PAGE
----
Sunday's 2-1 victory over Betis may not have been overly convincing, but it gave a glimpse into what Santiago Solari and the Real hierarchy hope to achieve at the Bernabeu.
Youngsters like Vinicius Junior (18), Federico Valverde (20) and Sergio Reguilon (22) won starts in Andalusia, while Dani Ceballos (22), Cristo Gonzalez (21) and new signing Brahim Diaz (19) were summoned from the bench.
The game offered further evidence of Real's determination to rejuvenate a squad that has been looking jaded after four Champions League triumphs over the last five years.
The overhaul shows no signs of slowing down either. On the contrary, the revolution could be ramped up with the addition of Eder Militao, the Porto defender winning rave reviews in his first season in Europe.
Militao is just 20 and could have been forgiven for needing time to settle in to the rigours of life across the Atlantic Ocean following the completion of his move from Sao Paulo in the summer of 2018.
However, the centre-back's adaptation has been almost instantaneous: he has missed just three of his side's Liga Nos fixtures to date as Porto have built up a commanding lead at the top of the table.
However, in the middle he has struck up a formidable partnership with fellow Brazilian Felipe in front of Iker Casillas, marshalling a defence that has conceded just 10 goals in 17 league games and also sent Porto through to the Champions League knockout stages unbeaten in Group D.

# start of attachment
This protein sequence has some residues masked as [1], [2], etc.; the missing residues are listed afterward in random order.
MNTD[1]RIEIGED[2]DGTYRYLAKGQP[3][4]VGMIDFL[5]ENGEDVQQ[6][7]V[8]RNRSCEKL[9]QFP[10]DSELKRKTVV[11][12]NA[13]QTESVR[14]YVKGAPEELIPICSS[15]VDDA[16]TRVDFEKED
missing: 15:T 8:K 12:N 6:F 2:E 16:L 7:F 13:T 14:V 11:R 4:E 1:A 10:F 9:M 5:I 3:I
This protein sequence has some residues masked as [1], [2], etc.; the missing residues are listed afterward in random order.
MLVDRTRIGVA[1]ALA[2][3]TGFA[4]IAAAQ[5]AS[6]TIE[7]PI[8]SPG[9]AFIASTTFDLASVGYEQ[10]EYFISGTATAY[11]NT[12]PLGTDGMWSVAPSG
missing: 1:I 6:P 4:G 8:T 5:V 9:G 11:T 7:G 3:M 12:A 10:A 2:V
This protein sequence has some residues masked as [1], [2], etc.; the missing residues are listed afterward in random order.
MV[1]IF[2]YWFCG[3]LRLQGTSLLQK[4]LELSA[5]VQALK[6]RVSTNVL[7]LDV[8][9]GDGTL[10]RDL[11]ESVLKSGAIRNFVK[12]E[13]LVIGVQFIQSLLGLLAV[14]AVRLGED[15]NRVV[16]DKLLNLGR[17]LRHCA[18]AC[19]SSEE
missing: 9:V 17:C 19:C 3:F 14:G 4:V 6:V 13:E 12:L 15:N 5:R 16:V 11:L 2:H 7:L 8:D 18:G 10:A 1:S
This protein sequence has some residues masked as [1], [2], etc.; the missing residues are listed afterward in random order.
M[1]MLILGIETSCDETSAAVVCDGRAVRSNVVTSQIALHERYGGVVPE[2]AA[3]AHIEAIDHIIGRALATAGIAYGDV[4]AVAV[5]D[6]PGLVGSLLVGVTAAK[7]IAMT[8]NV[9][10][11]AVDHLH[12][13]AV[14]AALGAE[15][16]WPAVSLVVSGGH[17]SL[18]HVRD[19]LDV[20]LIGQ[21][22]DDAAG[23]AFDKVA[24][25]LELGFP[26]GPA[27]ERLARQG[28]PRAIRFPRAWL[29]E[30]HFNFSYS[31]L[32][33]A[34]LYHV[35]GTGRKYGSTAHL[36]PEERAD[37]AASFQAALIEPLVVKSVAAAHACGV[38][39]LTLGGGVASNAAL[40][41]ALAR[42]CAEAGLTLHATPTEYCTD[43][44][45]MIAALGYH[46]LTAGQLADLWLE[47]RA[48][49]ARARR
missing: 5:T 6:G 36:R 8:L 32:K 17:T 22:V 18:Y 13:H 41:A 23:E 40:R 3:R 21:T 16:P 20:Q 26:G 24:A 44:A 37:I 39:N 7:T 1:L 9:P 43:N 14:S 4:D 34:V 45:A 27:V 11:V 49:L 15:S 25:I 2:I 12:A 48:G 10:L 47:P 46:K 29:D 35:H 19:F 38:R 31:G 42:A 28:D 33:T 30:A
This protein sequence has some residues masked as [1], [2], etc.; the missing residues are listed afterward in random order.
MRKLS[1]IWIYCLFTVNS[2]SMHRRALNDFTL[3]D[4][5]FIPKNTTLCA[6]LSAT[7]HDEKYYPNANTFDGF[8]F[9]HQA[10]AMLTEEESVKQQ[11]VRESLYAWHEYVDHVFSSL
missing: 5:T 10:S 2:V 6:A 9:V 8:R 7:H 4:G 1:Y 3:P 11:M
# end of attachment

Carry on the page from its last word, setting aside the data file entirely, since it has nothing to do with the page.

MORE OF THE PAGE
Moreover, the mobility and attacking flair vital for any Brazilian full-back has remained with Militao during his conversion. He has no qualms whatsoever about bringing the ball out from the back, albeit occasionally setting Porto fans on edge with his extravagant dribbling under pressure.
There are signs too that he is beginning to rein in his rather enthusiastic tackling: having received no less than six yellow cards in 13 Serie A outings for Sao Paulo in 2018, he is yet to be shown a booking in Primeira Liga play.
Militao is obviously a raw talent, still learning his trade, but having cost just €4 million (£3.6m/$4.6m), his next transfer is likely to generate ten times that amount.
Madrid are short on depth in defence and, therefore, keen to add Militao to their ranks as early as the current window. They are not his only admirers, though.
The defender's €42.5m (£38.2m/$48.4m) release clause is certainly accessible to Europe's elite, and a transfer seems a question of when, rather than if at this point.
The arrival of veteran Pepe at the Dragao could be read as Porto attempting to cover any potential exit, although attempts are being made to persuade Militao to sign a new deal prior to his departure, so as to allow his current employers to increase the size of his buy-out clause.
Nonetheless, a meeting between Porto and Madrid – who enjoy excellent relations thanks to years of close cooperation on transfers over the years – is expected before the January window slams shut and even if Militao stays put this winter, he will almost certainly be the subject of further overtures come June.
Militao remains an unknown quantity and would arguably benefit more from a further season at Porto than jumping head first into the notoriously demanding Santiago Bernabeu bear-pit.
But no matter what happens this January with Madrid, one thing is clear: this young defender has what it takes to make it at the top, and sooner or later will be starring for the Blancos or another of Europe's top teams.